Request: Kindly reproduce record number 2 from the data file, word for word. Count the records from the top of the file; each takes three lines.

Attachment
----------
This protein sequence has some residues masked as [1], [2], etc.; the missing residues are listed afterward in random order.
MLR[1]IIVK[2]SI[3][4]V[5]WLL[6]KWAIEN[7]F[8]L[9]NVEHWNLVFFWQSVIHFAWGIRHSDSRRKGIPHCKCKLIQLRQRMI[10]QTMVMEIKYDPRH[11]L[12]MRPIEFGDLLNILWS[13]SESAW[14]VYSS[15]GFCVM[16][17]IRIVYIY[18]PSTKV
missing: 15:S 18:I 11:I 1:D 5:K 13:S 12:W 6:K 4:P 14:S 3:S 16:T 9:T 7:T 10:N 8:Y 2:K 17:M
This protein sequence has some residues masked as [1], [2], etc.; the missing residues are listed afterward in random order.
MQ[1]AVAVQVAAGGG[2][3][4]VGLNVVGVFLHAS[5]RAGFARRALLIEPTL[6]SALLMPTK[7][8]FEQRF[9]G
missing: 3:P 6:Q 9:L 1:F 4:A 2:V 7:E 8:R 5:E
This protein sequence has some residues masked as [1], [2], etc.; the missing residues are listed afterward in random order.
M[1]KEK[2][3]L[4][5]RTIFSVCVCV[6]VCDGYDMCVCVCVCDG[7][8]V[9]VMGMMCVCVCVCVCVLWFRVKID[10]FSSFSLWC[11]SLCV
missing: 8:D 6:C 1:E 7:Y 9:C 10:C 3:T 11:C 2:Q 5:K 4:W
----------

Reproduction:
This protein sequence has some residues masked as [1], [2], etc.; the missing residues are listed afterward in random order.
MQ[1]AVAVQVAAGGG[2][3][4]VGLNVVGVFLHAS[5]RAGFARRALLIEPTL[6]SALLMPTK[7][8]FEQRF[9]G
missing: 3:P 6:Q 9:L 1:F 4:A 2:V 7:E 8:R 5:E